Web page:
$23 million from Pennsylvania Department of Education

For various technology initiatives, $23 million to 127 Pennsylvania school districts and the state’s 29 Intermediate Units. $17 million was awarded to 91 districts throught the state’s Technology Literacy Challenge Fund. An additional $5 million was awarded to the Intermediate Units to support technology in Pennsylvania’s non-public schools, and $1 million was given to 36 districts for the Web Companies Project, which provides teachers and students with the resources and training to design web sites for organizations in their communities.

(717) 783-9802


$2 million from New Hampshire Board of Education

For the Technology Literacy Challenge Fund, $2.02 million to 25 New Hampshire school districts and consortia. Because the grants take into account pre-established scores for economic, educational, and social need, a number of winning proposals were consortia pairing needy with advanced districts. Bow Consortium, for example, which pairs Bow and Merrimack Valley districts, received $149,991 to develop a distance learning network linking 10 schools and to provide joint faculty computer camps in the summers of 1999 and 2000.

(603) 271-3494


$173,835 from Jackson Foundation

To finance the school’s technology program, $173,835 to Richmond, Va., Community High School. The grant will be used to buy four computers and one printer per classroom, a computer presentation system for each department, and equipment for a production room. Funds will also be used to pay for staff training, supplies, and an upgrade to the school’s network server. The Richmond-based Jackson Foundation is a family foundation that finances a variety of local initiatives.

(804) 285-1015


$100,000 in equipment and training from Sun Microsystems

For the Open Gateways Program, which provides networking and Java technology for classroom use, more than $100,000 in equipment and training to seven Silicon Valley and Massachusetts schools. The grants consist of a Sun Enterprise Ultra 5S server, Sun server software, 30 Javastations, a one-year service contract, 20+ hours of teacher training, and Sun volunteers to provide further resources. The next round of Open Gateways applications will be available during the second week in April. Silicon Valley and Massachusetts schools are eligible to apply.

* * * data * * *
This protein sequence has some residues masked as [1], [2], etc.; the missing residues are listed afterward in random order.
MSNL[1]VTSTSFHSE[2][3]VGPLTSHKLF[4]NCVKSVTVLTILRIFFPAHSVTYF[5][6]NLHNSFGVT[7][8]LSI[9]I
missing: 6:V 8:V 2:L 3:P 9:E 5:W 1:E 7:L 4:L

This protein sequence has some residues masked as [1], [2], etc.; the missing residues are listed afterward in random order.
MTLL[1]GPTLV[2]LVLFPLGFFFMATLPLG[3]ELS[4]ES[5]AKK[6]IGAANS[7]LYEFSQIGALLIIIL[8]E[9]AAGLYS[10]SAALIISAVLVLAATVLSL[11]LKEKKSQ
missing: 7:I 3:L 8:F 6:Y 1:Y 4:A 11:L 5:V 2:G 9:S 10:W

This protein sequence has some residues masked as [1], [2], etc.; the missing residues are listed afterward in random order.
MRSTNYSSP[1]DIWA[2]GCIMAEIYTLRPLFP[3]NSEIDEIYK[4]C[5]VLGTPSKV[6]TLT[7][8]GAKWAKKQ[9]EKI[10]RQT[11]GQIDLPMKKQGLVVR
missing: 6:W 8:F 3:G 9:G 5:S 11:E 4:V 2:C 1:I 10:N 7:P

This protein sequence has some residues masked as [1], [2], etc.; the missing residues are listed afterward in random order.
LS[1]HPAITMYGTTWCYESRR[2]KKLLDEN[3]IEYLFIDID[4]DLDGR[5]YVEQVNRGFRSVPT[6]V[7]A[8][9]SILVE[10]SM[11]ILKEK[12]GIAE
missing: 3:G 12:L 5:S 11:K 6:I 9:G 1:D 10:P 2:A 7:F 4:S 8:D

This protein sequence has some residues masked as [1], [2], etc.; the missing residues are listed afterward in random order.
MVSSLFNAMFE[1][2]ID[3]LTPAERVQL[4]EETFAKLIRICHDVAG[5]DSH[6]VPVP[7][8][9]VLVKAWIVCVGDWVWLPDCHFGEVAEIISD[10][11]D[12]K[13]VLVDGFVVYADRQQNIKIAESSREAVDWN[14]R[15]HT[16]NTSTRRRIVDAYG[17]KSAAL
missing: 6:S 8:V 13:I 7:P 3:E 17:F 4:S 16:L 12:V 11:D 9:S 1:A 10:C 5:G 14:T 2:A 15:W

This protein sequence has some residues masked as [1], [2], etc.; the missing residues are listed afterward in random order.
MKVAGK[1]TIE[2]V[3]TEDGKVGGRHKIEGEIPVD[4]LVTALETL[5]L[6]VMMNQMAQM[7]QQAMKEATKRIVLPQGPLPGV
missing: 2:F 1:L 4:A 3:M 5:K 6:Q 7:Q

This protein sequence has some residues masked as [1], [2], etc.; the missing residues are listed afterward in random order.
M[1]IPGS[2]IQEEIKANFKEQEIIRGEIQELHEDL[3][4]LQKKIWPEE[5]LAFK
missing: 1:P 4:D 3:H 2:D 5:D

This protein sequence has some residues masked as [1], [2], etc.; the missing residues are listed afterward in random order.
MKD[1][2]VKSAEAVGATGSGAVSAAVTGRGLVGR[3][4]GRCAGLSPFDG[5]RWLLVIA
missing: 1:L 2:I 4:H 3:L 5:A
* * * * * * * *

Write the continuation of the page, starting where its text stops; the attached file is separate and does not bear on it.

(650) 336-0487


$40,000 from Shaklee Corp.

For staff development in technology, $40,000 to Norman, Okla., Public Schools. The grant renews a donation made last year to provide in-service training to teachers in the area of technology. Shaklee Corp., a leader in nutritional research, owns a major manufacturing plant in Norman.

(405) 364-1339


$36,000 in cash and equipment from Proxima Corp.

For the Projecting Education Grants program, $36,000 in cash and equipment to four educators. Entrants were asked to submit a proposal for using a multimedia projector in the classroom. The winners–one each from the categories K-8, 9-12, community college, and university–receive a $2,500 grant and a Proxima Desktop 6800 projector. The K-12 winners were Diana Skinner of Johnston County, N.C., Schools, and Douglas Romney of Chaffee High School in Montclair, Calif.

(800) 447-7692


$27,000 from Global EDGE Tech Prep

For technology lab equipment, $27,000 to four Collin County, Texas, high schools. Global EDGE Tech Prep is a workforce development consortium housed at Collin County Community College. It seeks to restructure high school and community college curricula to give students applicable workplace skills. The following schools received awards: Celina High School, $4,500; Frisco High School, $3,000; Allen High School, $10,000; and Princeton High School, $9,500. Matching funds from the schools will be used to complete the labs.

(972) 548-6723